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  • Waffle house trial

    Posted by David Burns


    Kid Rock testified in his Waffle House trial and admitted he exchanged some "tough" words with another customer before a broke out at the restaurant. But, he also said he didn't start fighting until he was provoked.

    The other man in the fight told the court he doesn't know what set Kid Rock and his friends off.

    Kid said: "I gave it to him verbally, I said, 'Shut your mouth, man.'"

    Kid also admitted that members of his entourage hit the man, but he never landed a punch. He said the fight started after the man insulted a woman in Kid Rock's entourage. He also asked Kid Rock about his ex-wife, Pamela Anderson.

    The man claims he was asking Kid Rock's friend to stop calling and texting him about a disagreement they'd had. The man said he had known the woman for years. He also denied insulting her or asking about Pam Anderson.

    Both the man and Kid admitted they'd been drinking. Kid said he'd had more than a six pack of beer after a concert before showing up at the restaurant. He was celebrating the fact that his latest album had just hit No. 1 on the charts. The victim said he'd smoked marijuana and had two or three shots of cognac at a club.

    The filed a lawsuit against Kid Rock and five members of his entourage. He wants about $6,000 in medical fees and unspecified damages. Kid Rock thinks the man is trying to cash in on the fact that he's a big star with a lot of money. He claimed that as the argument got more heated, the man said: "I wish you'd do something to me. I'd get paid."



  • Vikings and Twins Sunday...gonna be crazy in Minny!

    Posted by David Burns

    Plan Ahead: Both Vikings, Twins Games To Take Place Sunday

    Posted Sep 15, 2010

    The second concurrent Twins and Vikings games will bring big crowds to downtown Minneapolis the afternoon of Sunday, Sept. 19. As many as 100,000 people could fill Target Field and Mall of America Field at the H.H.H. Metrodome, so it’s important that folks plan ahead and explore their transportation options. The City of Minneapolis, Metro Transit, the Minnesota Twins, the Minnesota Vikings, and many other partners are working together to mitigate traffic congestion as much as possible and to spread the word to people who are coming Downtown the afternoon of Sept. 19 so they can plan ahead.

    Events on Sept. 19:

    • Vikings game vs. the Miami Dolphins – Noon at Mall of America Field at H.H.H. Metrodome – Doors open at 10 a.m.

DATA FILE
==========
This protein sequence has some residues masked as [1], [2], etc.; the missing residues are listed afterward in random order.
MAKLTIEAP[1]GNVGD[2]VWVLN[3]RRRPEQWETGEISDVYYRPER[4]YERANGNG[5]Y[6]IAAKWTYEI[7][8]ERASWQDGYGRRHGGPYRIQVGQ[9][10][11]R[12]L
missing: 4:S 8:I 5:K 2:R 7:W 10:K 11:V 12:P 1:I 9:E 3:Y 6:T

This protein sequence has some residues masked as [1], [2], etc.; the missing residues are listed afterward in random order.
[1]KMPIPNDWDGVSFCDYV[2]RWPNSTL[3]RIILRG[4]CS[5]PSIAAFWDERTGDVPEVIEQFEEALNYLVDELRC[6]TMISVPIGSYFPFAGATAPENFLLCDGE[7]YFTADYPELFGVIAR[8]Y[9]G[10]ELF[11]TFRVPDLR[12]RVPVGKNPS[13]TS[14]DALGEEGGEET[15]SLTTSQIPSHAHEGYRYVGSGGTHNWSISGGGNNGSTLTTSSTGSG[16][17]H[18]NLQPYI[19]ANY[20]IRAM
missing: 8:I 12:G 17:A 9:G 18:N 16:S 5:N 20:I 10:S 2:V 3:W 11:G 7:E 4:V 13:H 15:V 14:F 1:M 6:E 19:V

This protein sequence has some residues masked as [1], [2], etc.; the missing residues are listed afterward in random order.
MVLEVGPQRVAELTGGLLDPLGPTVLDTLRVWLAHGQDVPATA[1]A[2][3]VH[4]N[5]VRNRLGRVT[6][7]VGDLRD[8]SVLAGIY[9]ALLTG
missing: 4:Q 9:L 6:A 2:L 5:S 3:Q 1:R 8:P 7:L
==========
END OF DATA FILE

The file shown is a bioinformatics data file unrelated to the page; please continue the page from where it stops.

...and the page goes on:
• Twins game vs. the Oakland A's – 1:10 p.m. at Target Field – Gates open at 11:30 a.m.

    Getting where you’re going

    Downtown is an urban setting that provides transportation opportunities to meet everyone’s desired experience, whether you want to drive, ride a bus, take a train, or bike or walk.

    When visiting Downtown, Target Field, Target Center, or the Metrodome, there are four tips people should remember to minimize delays and maximize their enjoyment of all the activities happening Downtown.


    1. Plan ahead  Visit DestinationTargetField.comvikings.com, or targetcenter.com to learn more about all your transportation choices.
    2. Know your parking options – There is parking availability throughout Downtown. If you prefer convenient access to Target Field and Target Center, the adjacent A,B,C, and Hawthorne ramps have plenty of capacity. The eastern side of Downtown near the Metrodome has many ramps and surface parking lots.
    3. Consider transit – Although Target Field, Target Center, and the Metrodome are extremely transit -friendly facilities, for Sept. 19 games, fans using transit should start their trips early, expect full buses and trains, anticipate delays and be patient.
    4. Bicycles are another great way to the games – Bicyclists are reminded to use headlights and taillights after dark and, if possible, to wear light or reflective clothing.
    5. Come early/Stay late – Take part in activities, shopping, dining, and other entertainment before and after games and concerts. Enjoy the extra time to experience all Downtown has to offer, and avoid transportation delays.

    Managing traffic

    The City of Minneapolis takes a number of steps to manage traffic during dual events. The volume of pedestrians, bikes, and cars Downtown before and after these events means increased traffic, but there are several ways the City works to improve operations and minimize congestion, including:

    • Traffic control agents are at many Downtown intersections during peak times before and after the events. Traffic control agents at intersections are key to maintaining traffic flow and improving pedestrian safety when traffic volumes are high.